All the new shoots bursting out all over the garden are the subject of this month’s Garden Bloggers Foliage Day hosted by Christina at My Hesperides Garden. Everywhere I look, there are wonderful new leaves to grab my attention, so many different colours, shapes, sizes and textures.
Starting with the tall Acer in the back garden, the new leaves are a lovely pleated, bright green which contrast with the little pink flower buds that are showing already. This tree was here before we were, so I don’t know its full name, bu it turns a wonderful orangey/red in the autumn.
Acer Osakazuki is a little behind and is only just opening its buds where we can see the pink flower buds, the new leaves are all green. This tree turns the most vivid red in the autumn.
Ferns are unfolding, this is Matteuccia struthiopteris, one of a few that I have planted in the ditch.
All the Heucheras are waking up and making new leaves, time to tidy away the old leaves!
The Japanese painted fer, Athyrium niponicum Pictum, contrasts with everything around it, it has such beautiful fronds.
Lovely new leaves of one of our horse chestnuts. The leaves are so thin and vulnerable at this stage, it is such a shame that by July they will have been infested with the moth larva that eats them from within and then they will be green with horrible brown blotches. The experts say it doesn’t damage the tree but each year the trees can’t photosynthesise properly, so I think they might become weaker and weaker, I really hope this isn’t the case. It has been noticed that blue tits are pecking the grubs out from the leaves, hopefully they will teach each other about this wonderful source of protein – a case of nature helping itself.
Pieris Forest Flame with lovely red new leaves, who needs flowers when the new growth is as attractive as this?
A cousin of the kiwi fruit, Actinidia kolomicta had beautifully coloured leaves. As they age they become more pink, they look lovely when both white and pink are on the leaves.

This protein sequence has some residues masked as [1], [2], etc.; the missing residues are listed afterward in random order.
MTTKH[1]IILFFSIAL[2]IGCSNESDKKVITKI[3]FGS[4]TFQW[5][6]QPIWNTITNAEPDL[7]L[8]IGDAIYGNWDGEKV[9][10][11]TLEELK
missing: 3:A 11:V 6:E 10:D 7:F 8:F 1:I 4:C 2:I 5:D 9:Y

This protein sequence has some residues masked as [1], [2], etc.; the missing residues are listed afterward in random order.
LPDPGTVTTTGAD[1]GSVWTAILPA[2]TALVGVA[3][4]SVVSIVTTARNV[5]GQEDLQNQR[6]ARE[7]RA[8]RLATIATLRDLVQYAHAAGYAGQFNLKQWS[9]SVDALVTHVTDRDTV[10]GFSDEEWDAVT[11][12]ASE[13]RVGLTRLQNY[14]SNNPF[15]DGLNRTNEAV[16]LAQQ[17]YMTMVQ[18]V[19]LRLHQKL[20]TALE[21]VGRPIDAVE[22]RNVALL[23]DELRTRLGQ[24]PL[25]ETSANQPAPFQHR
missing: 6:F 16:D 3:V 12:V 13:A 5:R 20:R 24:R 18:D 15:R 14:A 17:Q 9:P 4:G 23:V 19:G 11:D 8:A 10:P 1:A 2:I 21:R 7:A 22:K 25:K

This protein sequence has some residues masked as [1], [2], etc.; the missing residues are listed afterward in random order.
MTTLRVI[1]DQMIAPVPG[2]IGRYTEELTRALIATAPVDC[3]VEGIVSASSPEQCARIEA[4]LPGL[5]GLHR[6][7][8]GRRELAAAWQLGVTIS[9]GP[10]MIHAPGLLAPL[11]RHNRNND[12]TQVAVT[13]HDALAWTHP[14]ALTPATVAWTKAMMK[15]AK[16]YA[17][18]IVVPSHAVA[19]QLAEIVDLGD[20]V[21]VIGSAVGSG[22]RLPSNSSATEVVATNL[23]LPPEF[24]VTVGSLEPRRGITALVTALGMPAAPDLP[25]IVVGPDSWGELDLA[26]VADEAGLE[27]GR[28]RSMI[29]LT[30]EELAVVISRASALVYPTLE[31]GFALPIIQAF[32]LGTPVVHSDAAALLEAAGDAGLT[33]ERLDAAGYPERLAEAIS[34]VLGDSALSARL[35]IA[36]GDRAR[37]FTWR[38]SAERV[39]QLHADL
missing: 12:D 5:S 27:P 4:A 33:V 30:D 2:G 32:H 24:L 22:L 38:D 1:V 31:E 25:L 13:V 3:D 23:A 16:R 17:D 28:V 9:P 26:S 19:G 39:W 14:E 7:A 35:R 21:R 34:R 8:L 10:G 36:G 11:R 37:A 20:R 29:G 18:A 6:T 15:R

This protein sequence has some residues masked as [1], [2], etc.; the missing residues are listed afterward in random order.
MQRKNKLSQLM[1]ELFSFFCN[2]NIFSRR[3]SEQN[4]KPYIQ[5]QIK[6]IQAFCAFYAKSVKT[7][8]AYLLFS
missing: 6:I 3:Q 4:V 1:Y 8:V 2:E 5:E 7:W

New growth on roses starts the rose season off early, all the new growth is beautiful, but they will soon turn green.
All the berberis bushes in the garden are sporting their new leaves, which look so beautiful with the sun shining through them.
Where has this Mahonia seedling come from? We have a bush in the front garden, this seedling is about 30ft away in the back garden. It will have to be potted up as there isn’t room for it to develop where it now is.
The cardoon in the side border by the field (Cynara cardunculus) is growing nicely, getting better and better each year, it is recovering from being swamped by the hedge behind it.
Just starting to show new green growth is Pittosporum Tom Thumb. Soon the new growth will be a lot more noticeable before it finally turns dark maroon/brown and blends in with the older leaves.
The bog garden is waking up, all the candelabra primulas are starting to grow, it won’t be long before the rainbow of flowers start appearing. In the meantime I can enjoy the leaves getting bigger and bigger each day.
Also in the bog are clumps of our wild iris, Iris pseudacorus variegata. The leaves look lovely before they flower, when they revert to plain green.
This is the only Meconopsis Lingholm that has survived the winter, I don’t know why it is the only one, so I hope this one flowers and provides me with some seed for next year. Only 2 flowers had viable seed last year, all the other flower heads were filled with a very fine dust which is no use at all.
Epimedium have beautiful leaves, starting out with a purple flush to them.
There are lots of clumps of Hemerocallis foliage, this one is accompanied by the welshpoppy, Meconopsis cambrica.
Pulmonaria, Dicentra and Gallium odoratum mixing together. I will have to watch the Gallium as it spreads a lot. Somehow it has come to this bed from the woodland where it forms groundcover.
Brunnera Jack Frost is happy mixing with Hemerocallis on the left and Aquilegia on the right. The blue flower is a forget me not and not the Brunnera which has very similar flowers.
In the back garden are two contrasting shrubs, a blue conifer on the left and the yellow leaves of Philadelphus coronarius aurius.
Rearing up like lots of baby cobras are the fronds of Asplenium scolopendrium, the hart’s tongue fern, I love the shapes they make!
I will leave you with early morning sun on the Amelanchier. The new leaves emerge bronze before turning green and then back to orange/red before falling in the autumn, my favourite small tree.
Thank you to Christina at My Hesperides Garden for hosting this monthly meme which encourages us to look more closely at the foliage in the garden, do pay her a visit and see lots of interesting foliage.